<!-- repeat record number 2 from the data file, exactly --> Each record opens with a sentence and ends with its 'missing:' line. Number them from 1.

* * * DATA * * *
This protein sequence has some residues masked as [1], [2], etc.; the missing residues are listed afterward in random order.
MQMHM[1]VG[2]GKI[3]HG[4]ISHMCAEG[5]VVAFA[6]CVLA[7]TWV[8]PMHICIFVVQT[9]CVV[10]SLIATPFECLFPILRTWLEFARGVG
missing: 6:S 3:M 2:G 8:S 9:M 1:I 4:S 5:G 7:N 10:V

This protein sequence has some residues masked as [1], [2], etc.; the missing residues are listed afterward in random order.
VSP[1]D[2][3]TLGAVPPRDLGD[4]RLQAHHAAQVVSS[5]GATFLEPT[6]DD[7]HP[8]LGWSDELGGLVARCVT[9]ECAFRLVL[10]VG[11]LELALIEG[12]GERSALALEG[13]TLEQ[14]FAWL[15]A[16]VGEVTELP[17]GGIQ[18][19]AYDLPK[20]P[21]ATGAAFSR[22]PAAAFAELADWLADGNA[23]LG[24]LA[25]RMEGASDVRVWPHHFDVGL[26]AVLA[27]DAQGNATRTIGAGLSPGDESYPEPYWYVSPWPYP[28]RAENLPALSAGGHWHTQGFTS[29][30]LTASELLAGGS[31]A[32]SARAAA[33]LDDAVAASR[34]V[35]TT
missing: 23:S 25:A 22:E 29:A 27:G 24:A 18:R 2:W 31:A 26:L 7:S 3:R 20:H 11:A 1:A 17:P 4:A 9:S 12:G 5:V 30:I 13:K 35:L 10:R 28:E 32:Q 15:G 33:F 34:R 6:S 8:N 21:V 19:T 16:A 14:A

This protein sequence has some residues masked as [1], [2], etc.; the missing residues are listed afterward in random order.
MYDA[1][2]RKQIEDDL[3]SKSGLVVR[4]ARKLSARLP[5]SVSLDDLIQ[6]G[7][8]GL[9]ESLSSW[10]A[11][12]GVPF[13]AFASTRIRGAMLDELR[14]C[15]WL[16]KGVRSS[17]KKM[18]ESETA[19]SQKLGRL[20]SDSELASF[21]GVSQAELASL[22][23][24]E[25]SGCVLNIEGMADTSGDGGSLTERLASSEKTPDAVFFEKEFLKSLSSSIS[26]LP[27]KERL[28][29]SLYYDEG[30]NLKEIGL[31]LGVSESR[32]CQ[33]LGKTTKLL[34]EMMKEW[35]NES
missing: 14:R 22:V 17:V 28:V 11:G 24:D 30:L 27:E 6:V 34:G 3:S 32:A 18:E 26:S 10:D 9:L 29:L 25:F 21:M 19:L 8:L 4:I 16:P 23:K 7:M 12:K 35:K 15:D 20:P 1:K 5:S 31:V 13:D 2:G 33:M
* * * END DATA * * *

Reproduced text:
This protein sequence has some residues masked as [1], [2], etc.; the missing residues are listed afterward in random order.
VSP[1]D[2][3]TLGAVPPRDLGD[4]RLQAHHAAQVVSS[5]GATFLEPT[6]DD[7]HP[8]LGWSDELGGLVARCVT[9]ECAFRLVL[10]VG[11]LELALIEG[12]GERSALALEG[13]TLEQ[14]FAWL[15]A[16]VGEVTELP[17]GGIQ[18][19]AYDLPK[20]P[21]ATGAAFSR[22]PAAAFAELADWLADGNA[23]LG[24]LA[25]RMEGASDVRVWPHHFDVGL[26]AVLA[27]DAQGNATRTIGAGLSPGDESYPEPYWYVSPWPYP[28]RAENLPALSAGGHWHTQGFTS[29][30]LTASELLAGGS[31]A[32]SARAAA[33]LDDAVAASR[34]V[35]TT
missing: 23:S 25:A 22:E 29:A 27:G 24:A 18:R 2:W 31:A 26:L 7:S 3:R 20:H 11:A 1:A 17:P 4:A 9:S 12:G 5:V 30:I 13:K 35:L 10:R 28:E 32:Q 15:G 33:F 34:R 6:S 8:N 21:V 19:T 16:A 14:A